Savvy Secrets: Time management - Remembering the 80-20 rule
Jul 19, 2013 | 2271 views | 0 0 comments | 88 88 recommendations | email to a friend | print
Long, long before we had cellphones, email or the Internet, an Italian economist discovered the 80-20 principle.

Near the turn of the 20th century, Vilfredo Pareto observed that 80 percent of the wealth in Italy was owned by 20 percent of the population. His theory has been widely applied to all aspects of business, from quality control to time management.

Here are some of the ways the 80-20 rule can improve your work habits:

You achieve 80 percent of your goals by working on 20 percent of your daily tasks. Learn to recognize which tasks and actions will move you closer to accomplishing your goals and make those a top priority on your daily to-do list.

Just 20 percent of your effort produces 80 percent of your business results. Investigate which tasks make the most effective use of your time and energy.

When it comes to business periodicals and educational reading, 80 percent of the value you receive comes from 20 percent of the material out there. Determine which magazines, journals and books produce the most value for you in your particular business, and forget about the rest.

It’s likely that 20 percent of your co-workers give you 80 percent of the support you need to thrive and succeed. Identify who has your back and be sure to return the favor. Make it a priority to enhance your most valuable relationships and acknowledge the ways they make your job and work life easier.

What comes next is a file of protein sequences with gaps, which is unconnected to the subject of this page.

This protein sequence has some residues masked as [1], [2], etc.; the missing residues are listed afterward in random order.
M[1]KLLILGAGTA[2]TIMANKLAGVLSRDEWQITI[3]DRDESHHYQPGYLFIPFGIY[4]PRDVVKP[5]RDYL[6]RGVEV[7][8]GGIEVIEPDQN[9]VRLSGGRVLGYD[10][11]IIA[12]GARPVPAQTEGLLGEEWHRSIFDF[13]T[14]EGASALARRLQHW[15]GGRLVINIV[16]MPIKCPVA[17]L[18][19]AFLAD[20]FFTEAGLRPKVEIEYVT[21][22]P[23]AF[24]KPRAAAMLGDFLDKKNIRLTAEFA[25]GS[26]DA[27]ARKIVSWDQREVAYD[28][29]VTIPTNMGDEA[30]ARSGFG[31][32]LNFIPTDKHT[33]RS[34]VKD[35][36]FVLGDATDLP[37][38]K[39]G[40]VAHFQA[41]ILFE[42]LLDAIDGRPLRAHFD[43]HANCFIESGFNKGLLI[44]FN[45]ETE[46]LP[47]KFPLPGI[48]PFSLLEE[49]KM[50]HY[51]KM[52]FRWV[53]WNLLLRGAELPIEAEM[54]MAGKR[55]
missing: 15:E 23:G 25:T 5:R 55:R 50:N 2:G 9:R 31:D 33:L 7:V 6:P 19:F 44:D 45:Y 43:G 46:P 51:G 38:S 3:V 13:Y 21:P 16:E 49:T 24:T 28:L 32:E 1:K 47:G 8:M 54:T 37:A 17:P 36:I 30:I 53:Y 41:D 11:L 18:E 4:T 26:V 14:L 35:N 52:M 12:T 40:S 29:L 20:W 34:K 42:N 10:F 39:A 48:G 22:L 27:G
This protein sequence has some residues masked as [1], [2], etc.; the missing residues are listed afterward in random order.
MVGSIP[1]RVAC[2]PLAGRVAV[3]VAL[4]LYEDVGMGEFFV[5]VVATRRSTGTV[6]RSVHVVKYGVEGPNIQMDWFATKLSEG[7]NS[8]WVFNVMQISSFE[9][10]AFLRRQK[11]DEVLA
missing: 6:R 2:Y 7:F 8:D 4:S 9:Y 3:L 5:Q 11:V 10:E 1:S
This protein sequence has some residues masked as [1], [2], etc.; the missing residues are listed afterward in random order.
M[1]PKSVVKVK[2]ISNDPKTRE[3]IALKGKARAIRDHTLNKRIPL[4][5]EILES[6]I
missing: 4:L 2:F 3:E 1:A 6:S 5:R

As much as 80 percent of the value your customer receives comes from 20 percent of what your company does. Make an effort to find out what your customer judges you and your business upon and do those things with excellence.

And just 20 percent of your time management habits will cause 80 percent of your productivity problems and challenges. If you stop and pay attention to what you are doing or not doing, you will see that most of your time challenges boil down to one or two bad habits, such as lack of organization or lack of prioritizing. Take the time to identify your one or two habits and commit to working to improve them.

During the next week or two, take a look at where the 80-20 rule is showing up in your business life. At the end of two weeks, make it a priority to use what you’ve learned to adjust the way you organize, delegate or carry out tasks to make the most of this 80-20 principle in your business.

  • Victoria Buckmann has 25 years of sales experience and had a successful corporate career with a Fortune 100 company.
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